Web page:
FNW: You are strong in team sports. Yet, though the global sport market is expanding, growth rates for team sports aren’t the most dynamic. Do you still see a potential there?
F-XC: It isn’t so simple, since community-based clubs aren’t the wealthiest ones around, and public authorities have fewer resources to spend on small local clubs. Yet the market is still growing, with pricing a significant issue. We must keep up with it. Sport Finance, now Kappa Europe, is one of Europe's leading sport team suppliers, with the capacity to distribute from Malaga to Edinburgh through third parties, whether a group like Intersport or a local independent specialist. We made significant inroads into this market, with a stock worth €12 million. We offer a collection with a three-year life span, plus one-day delivery and a high level of service. It's quite a package, enabling us to differentiate ourselves from the competition. We already feature this kind of package on other markets with other licensees, which come to us in order to be able to offer solutions like these to their clients. The model works well, and we are going to develop it further.
FNW: Expanding into new markets will also generate economies of scale for you.
F-XC: It would indeed allow us to standardise our range on a European scale, and to approach suppliers with larger order volumes.
FNW: The sport team segment is therefore going to drive your expansion?
F-XC: Opportunities actually exist in the majority of market segments. Sport teams currently account for 40% of our business, while shoes and sportswear sales to generalist retailers like Intersport or Sport 2000 are at a level below that. We are developing a fitness range. In terms of footwear, we used to be mass-market-oriented but we’re now moving towards an edgier, more directional range. Fashion-wise, we don’t know when the sportswear brands boom will peter out, but we have a foothold in this market, for example via our presence at Asos and Urban Outfitters in the UK. We will get on the right track.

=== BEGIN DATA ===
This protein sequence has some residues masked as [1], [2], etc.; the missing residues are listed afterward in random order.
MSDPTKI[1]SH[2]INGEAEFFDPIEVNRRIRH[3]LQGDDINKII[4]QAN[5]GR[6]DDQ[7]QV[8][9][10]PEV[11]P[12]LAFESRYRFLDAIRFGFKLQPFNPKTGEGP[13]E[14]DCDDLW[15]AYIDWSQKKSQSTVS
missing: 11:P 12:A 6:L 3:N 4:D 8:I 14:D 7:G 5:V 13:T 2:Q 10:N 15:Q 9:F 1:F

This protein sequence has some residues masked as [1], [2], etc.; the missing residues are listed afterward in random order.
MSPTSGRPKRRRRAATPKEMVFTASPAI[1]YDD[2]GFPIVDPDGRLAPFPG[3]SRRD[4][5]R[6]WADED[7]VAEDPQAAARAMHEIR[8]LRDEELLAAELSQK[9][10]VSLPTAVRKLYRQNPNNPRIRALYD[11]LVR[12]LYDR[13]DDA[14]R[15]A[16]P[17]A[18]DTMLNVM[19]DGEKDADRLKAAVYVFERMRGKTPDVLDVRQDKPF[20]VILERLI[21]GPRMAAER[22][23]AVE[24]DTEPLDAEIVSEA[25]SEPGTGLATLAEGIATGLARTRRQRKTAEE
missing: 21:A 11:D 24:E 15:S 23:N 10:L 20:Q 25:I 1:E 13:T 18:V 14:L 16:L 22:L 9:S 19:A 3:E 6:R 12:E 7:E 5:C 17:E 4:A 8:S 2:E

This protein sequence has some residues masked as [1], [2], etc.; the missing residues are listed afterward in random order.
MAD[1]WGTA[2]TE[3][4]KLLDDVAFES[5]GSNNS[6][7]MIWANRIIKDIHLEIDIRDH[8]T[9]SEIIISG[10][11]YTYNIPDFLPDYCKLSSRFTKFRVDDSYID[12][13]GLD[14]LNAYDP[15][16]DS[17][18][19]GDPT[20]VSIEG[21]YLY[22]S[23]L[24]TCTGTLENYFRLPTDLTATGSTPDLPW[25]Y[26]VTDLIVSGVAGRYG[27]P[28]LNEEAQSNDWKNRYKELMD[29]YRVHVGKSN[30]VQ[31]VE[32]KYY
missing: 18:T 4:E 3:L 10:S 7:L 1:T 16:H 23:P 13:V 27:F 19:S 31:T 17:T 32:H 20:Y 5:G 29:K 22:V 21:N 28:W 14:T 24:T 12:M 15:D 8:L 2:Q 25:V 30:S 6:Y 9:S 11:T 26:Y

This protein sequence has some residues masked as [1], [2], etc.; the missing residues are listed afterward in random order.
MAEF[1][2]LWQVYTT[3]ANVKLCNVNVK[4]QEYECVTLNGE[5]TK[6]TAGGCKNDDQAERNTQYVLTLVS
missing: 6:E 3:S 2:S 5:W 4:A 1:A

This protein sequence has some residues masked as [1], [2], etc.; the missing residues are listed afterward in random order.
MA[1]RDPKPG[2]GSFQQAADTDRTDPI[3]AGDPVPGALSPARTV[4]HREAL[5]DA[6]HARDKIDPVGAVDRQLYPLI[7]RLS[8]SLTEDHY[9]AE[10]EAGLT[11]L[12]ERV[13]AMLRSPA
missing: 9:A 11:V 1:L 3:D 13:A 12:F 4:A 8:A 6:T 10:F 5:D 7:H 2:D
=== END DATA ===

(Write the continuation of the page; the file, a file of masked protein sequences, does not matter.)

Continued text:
FNW: You have ambitious expansion plans, but certain brands already have a strong presence in the leading retail groups and on the sport market in general. How do you plan to go about it?
F-XC: For the sport and performance categories, the dominant brands are focused on their own monobrand and e-tail distribution. We are able to offer a bespoke range to sport retail chains. Medium-sized brands will compete with us for these retailers, and some of these brands have rather chaotic organisations. We have a significant opportunity. We will focus on working alongside sport retail chains, as well as independent stores. In terms of fashion, we are growing our range, notably footwear: we are available at Foot Locker, and soon at Courir.
FNW: Do you have an investment budget to back your growth plans?
F-XC: Our marketing and communication budget is 8% of our revenue. Its size is destined to increase as the business grows. We must also upgrade our web presence.
FNW: Sport Finance also generates about €10 million in revenue through other licenses. What will happen to them? Will you be ceasing these activities?
F-XC: We were licensees of Voiles de Saint-Tropez, but the agreement was not renewed. We will continue to expand Canterbury, our second brand, for which we are licensed on the French market for the next three years. Kappa and Canterbury aren’t in conflict with each other, since one is a generalist brand and the other is a long-established rugby brand. We also operate other, more mass-market licenses, like MLB, which we are going to keep.